5. On 6th July 2001, a second representation was made by Sheikh Hamad to which all the parties to the May 2001 representation but in addition the Attorney General were convened. Between Monday 19th November and Friday 23rd November argument took place on a preliminary application of the Attorney General. On 14th December 2001 judgment was delivered.
6. On 21st May 2002 counsel for Sheikh Hamad wrote to the Judicial Greffier pursuant to Rule 6/24 of the Royal Court Rules 1992 seeking to discontinue both the proceedings instituted by the second representation (“the substantive trust proceedings”) and appeals against the Court’s order of 14th December 2001. A consent order was issued by the Greffier Substitute on 23rd May 2002. The original proceedings are now therefore at an end.
7. It is to be noted that the JEP was not informed of this discontinuance despite a direction of the Bailiff given on 28th March 2002 that “pending resolution of the issues raised in the representation, the Judicial Greffier will give the legal advisers for [the JEP] five clear days’ written notice of the Court’s next sitting on the substantive trust proceedings”. The discontinuance was however followed by a press release issued on behalf of the Attorney General on 28th May 2002 with the agreement of the legal advisers of Sheikh Hamad. That press release indicated that a criminal investigation into the conduct of Sheikh Hamad was at an end and that the Sheikh had voluntarily paid £6 million towards the costs of the investigation into the affairs of his three Jersey trusts.
Is the Court functus officio?
8. In the meantime preparations for the trial of this representation were afoot. The discontinuance of the substantive trust proceedings however led counsel for Sheikh Hamad to mount an argument that the Court was functus officio which was advanced at hearings on 30th September and 1st October. The argument was rejected and we now give our reasons for that rejection.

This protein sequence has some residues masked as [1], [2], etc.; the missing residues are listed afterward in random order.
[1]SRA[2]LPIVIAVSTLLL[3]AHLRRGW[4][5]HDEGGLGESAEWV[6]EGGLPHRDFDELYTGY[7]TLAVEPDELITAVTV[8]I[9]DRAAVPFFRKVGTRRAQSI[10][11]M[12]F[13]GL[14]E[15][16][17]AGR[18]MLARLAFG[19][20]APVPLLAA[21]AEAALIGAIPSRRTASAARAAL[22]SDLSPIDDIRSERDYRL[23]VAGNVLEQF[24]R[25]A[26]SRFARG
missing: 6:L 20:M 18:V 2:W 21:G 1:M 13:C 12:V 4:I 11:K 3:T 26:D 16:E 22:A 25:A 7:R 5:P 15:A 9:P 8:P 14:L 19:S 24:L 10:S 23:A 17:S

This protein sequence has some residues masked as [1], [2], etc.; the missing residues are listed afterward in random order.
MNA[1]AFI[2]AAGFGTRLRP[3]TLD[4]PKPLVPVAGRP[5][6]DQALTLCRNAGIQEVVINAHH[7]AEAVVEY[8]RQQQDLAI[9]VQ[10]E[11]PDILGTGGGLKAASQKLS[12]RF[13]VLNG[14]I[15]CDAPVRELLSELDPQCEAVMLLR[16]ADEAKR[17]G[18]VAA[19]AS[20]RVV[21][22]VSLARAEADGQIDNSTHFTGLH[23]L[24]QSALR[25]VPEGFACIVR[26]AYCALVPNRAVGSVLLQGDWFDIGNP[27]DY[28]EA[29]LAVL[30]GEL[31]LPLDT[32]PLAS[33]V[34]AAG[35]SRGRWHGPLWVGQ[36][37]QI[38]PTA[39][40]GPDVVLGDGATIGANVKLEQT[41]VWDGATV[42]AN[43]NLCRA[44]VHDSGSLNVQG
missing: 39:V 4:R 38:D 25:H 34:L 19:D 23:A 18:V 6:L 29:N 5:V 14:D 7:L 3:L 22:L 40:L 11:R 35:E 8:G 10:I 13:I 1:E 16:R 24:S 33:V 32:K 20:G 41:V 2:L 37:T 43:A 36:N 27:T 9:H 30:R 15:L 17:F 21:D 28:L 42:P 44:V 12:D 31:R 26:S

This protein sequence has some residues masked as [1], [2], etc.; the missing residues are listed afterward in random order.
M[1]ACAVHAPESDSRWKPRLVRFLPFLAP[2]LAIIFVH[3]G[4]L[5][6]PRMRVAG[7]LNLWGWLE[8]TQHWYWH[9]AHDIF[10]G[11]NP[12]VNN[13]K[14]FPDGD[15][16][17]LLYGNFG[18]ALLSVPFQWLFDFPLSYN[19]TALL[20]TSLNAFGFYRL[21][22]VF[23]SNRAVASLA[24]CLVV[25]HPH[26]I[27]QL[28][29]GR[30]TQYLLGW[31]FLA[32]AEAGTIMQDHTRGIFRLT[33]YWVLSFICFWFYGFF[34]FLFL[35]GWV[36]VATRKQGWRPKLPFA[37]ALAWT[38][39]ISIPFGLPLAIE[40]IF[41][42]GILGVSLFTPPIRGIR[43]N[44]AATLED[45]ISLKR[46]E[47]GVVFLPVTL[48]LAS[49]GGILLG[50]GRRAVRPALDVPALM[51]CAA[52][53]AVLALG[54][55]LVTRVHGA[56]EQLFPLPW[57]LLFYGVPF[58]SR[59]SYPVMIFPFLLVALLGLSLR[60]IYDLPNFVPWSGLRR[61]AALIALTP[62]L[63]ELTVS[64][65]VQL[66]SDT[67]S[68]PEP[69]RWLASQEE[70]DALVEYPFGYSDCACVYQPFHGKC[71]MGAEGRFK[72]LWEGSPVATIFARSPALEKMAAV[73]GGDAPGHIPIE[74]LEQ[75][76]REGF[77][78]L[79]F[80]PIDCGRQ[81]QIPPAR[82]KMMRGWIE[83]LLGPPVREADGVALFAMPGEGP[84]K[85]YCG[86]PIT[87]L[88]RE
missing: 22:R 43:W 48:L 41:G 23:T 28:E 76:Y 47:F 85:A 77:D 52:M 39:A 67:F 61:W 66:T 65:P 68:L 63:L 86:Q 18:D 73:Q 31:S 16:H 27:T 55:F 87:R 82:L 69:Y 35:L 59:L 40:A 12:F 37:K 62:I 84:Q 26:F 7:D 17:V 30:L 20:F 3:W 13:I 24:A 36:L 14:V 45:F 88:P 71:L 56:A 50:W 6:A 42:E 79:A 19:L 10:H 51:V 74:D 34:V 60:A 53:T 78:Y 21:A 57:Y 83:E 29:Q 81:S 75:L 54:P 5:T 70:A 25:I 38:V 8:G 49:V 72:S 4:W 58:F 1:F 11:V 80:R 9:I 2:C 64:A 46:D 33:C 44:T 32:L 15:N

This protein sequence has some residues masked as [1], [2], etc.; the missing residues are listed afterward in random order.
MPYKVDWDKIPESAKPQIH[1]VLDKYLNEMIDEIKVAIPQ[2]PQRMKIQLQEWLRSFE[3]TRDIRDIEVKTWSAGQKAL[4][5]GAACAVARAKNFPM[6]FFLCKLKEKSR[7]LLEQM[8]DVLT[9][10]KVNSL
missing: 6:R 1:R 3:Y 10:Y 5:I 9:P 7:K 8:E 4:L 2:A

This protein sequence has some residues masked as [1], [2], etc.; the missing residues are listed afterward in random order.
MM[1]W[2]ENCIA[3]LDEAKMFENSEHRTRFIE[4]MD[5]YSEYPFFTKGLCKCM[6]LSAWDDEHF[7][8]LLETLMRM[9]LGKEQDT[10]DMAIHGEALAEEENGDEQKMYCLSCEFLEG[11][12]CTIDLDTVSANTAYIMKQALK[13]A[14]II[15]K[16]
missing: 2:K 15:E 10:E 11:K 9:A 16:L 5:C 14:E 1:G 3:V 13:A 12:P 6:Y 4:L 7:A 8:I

9. While many of the cases involving the doctrine of functus officio concern the powers of Magistrates’ courts there is no doubt that the doctrine is applicable to civil proceedings too. In .  3 All ER 417 the head-note to the report encapsulates the principle –
A court is functus when it has performed all its duties in a particular case. The doctrine does not prevent the court from correcting clerical errors nor does it prevent a judicial change of mind even where a decision has been communicated to the parties. Proceedings are only fully concluded, and the Court functus, when its judgment or order has been perfected. The purpose of the doctrine is to provide finality. Once proceedings are finally concluded the Court cannot review or alter its decision; any challenge to its rulings on adjudication must be taken to a higher court if that right is available.
10. Mr. Robertson argued that the discontinuance of the substantive trust proceedings had brought them to a close and that orders made in the context of those proceedings could no longer be reviewed. He continued that even if the Court was not functus officio, any discharge of those orders could only have prospective effect. In relation to the first order in particular the Court could not undo retrospectively what it had done on 10th October 2001.
11. We cannot accept those submissions for the following reasons -
(i) In relation to the second order the prohibition of the reporting of the in camera proceedings is a continuing obligation. If circumstances have changed it must be open to the Court to review or to discharge its order. It cannot be right to require a litigant to go to the Court of Appeal where the appellate court would have no inkling of the views of this Court on the merits or demerits of discharging the order.
(ii) In relation to both the first and second orders the JEP intervened in the substantive trust proceedings before discontinuance by bringing this representation and the Court is still seized of the issues raised by the representation. There has been no determination of those issues. It would be quite unjust to allow the discontinuance of the substantive trust proceedings, in relation to which the JEP was not heard, to bring to an end the Court’s jurisdiction to determine issues properly placed before it by the JEP.
(iii) Even if the first order is effectively dead the Court has an inherent jurisdiction to discharge it if it is just to do so. In , (23rd June 2000) Chancery Division, unreported, Laddie J was asked to discharge an Anton Piller order that was “more or less dead”. He stated –
We are satisfied that the Court is not functus officio in relation to the issues raised by this representation.
12. In contending that both the first order and the second order should be discharged Mr. Costa rightly placed great emphasis on the principle of open and transparent justice. Many authorities were placed before us but it is necessary to cite only two. In  QB 966, Lord Woolf MR opined that it was important not to forget why proceedings should be subjected to the full glare of publicity:
13. An earlier passage is to be found in Sir Jack Jacob’s Hamlyn Lecture The Fabric of English Civil Justice (1987) at pages 22-23 –